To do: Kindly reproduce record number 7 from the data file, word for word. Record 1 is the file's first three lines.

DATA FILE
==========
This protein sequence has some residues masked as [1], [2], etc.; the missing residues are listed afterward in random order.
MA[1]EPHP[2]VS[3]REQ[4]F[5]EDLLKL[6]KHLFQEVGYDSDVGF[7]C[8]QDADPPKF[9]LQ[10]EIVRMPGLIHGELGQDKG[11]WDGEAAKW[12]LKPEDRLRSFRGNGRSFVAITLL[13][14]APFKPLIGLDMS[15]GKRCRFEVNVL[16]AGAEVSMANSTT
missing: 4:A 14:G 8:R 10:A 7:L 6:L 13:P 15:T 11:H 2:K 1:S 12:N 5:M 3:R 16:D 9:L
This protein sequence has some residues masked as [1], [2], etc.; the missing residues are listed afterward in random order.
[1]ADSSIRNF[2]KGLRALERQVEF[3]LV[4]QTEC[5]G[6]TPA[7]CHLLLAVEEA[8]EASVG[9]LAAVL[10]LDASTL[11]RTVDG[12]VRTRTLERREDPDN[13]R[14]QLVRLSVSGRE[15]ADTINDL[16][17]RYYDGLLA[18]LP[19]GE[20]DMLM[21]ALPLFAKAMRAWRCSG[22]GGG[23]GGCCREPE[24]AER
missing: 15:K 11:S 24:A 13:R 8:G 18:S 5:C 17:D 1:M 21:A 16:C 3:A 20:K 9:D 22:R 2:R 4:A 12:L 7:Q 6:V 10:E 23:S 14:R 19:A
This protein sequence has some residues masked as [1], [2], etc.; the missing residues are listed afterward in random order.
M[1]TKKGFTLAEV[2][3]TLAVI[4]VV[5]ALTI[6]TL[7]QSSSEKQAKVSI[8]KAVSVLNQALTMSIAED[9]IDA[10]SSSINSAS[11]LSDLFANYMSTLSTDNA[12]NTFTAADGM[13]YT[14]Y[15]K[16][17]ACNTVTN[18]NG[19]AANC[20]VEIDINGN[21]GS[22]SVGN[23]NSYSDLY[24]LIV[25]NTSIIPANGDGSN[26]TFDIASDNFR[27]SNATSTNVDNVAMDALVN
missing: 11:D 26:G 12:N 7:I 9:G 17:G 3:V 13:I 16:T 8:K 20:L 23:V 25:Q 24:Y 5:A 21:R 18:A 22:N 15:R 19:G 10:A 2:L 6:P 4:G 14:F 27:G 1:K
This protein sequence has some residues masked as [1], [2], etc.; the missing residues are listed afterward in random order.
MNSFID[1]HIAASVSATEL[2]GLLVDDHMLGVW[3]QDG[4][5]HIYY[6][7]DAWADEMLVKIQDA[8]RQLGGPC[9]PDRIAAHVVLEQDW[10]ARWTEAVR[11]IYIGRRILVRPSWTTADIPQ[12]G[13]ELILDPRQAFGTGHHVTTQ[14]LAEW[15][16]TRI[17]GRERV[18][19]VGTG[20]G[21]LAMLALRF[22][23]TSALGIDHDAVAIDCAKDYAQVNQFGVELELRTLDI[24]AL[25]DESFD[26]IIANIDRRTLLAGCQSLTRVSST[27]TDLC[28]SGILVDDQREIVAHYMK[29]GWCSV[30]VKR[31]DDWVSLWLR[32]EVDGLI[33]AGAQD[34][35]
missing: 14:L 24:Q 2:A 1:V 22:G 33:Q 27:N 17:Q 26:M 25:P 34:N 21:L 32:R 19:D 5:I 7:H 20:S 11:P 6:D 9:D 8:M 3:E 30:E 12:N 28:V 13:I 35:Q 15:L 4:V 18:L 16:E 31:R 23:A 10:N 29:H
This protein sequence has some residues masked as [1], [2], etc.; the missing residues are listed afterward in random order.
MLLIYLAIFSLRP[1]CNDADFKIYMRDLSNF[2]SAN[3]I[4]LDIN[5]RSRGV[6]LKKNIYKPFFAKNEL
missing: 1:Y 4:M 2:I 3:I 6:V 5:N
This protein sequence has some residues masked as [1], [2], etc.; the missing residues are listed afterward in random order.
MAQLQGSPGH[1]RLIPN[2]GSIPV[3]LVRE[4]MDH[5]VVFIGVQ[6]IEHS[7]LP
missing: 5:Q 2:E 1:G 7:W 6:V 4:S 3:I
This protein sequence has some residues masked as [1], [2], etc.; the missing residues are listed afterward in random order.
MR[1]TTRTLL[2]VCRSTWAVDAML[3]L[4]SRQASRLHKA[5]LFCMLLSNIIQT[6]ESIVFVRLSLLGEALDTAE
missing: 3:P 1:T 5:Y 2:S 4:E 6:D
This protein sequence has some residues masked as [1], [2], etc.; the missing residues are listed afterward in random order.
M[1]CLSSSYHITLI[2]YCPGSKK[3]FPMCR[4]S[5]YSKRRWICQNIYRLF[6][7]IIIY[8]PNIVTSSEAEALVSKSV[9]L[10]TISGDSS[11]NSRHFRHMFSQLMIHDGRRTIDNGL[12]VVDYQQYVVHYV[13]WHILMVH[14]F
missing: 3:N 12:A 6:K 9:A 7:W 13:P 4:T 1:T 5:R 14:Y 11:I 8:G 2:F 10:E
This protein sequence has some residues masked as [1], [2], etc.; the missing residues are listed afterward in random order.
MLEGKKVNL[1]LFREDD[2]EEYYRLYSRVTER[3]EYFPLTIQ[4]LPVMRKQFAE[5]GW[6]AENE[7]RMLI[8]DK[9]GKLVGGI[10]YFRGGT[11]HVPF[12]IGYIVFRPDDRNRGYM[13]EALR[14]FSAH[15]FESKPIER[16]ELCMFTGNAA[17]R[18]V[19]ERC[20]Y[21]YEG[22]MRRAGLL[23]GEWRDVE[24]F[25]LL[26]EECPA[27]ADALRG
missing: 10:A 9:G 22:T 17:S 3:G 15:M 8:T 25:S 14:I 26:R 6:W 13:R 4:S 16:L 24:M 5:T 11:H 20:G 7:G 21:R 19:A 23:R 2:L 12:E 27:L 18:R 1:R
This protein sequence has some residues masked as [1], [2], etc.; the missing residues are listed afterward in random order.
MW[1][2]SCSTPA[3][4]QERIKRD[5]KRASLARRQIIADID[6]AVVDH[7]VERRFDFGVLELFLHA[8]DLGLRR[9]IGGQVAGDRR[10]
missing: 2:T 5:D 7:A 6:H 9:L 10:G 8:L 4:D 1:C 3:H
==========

This protein sequence has some residues masked as [1], [2], etc.; the missing residues are listed afterward in random order.
MR[1]TTRTLL[2]VCRSTWAVDAML[3]L[4]SRQASRLHKA[5]LFCMLLSNIIQT[6]ESIVFVRLSLLGEALDTAE
missing: 3:P 1:T 5:Y 2:S 4:E 6:D